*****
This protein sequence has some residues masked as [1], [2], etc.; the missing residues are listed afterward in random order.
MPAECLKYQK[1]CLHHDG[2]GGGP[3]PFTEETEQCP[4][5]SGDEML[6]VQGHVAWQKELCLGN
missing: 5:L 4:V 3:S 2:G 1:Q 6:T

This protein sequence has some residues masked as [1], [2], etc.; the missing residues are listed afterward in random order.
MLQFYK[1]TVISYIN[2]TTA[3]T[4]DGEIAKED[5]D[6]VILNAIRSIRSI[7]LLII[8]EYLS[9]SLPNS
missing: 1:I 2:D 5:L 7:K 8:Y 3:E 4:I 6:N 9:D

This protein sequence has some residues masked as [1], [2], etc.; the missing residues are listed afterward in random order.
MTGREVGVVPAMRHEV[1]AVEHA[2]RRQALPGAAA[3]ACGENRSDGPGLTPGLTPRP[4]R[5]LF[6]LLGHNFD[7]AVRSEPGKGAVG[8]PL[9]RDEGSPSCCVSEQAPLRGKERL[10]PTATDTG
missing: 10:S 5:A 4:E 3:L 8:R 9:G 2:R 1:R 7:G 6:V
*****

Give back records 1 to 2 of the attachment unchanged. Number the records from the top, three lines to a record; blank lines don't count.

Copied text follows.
This protein sequence has some residues masked as [1], [2], etc.; the missing residues are listed afterward in random order.
MPAECLKYQK[1]CLHHDG[2]GGGP[3]PFTEETEQCP[4][5]SGDEML[6]VQGHVAWQKELCLGN
missing: 5:L 4:V 3:S 2:G 1:Q 6:T

This protein sequence has some residues masked as [1], [2], etc.; the missing residues are listed afterward in random order.
MLQFYK[1]TVISYIN[2]TTA[3]T[4]DGEIAKED[5]D[6]VILNAIRSIRSI[7]LLII[8]EYLS[9]SLPNS
missing: 1:I 2:D 5:L 7:K 8:Y 3:E 4:I 6:N 9:D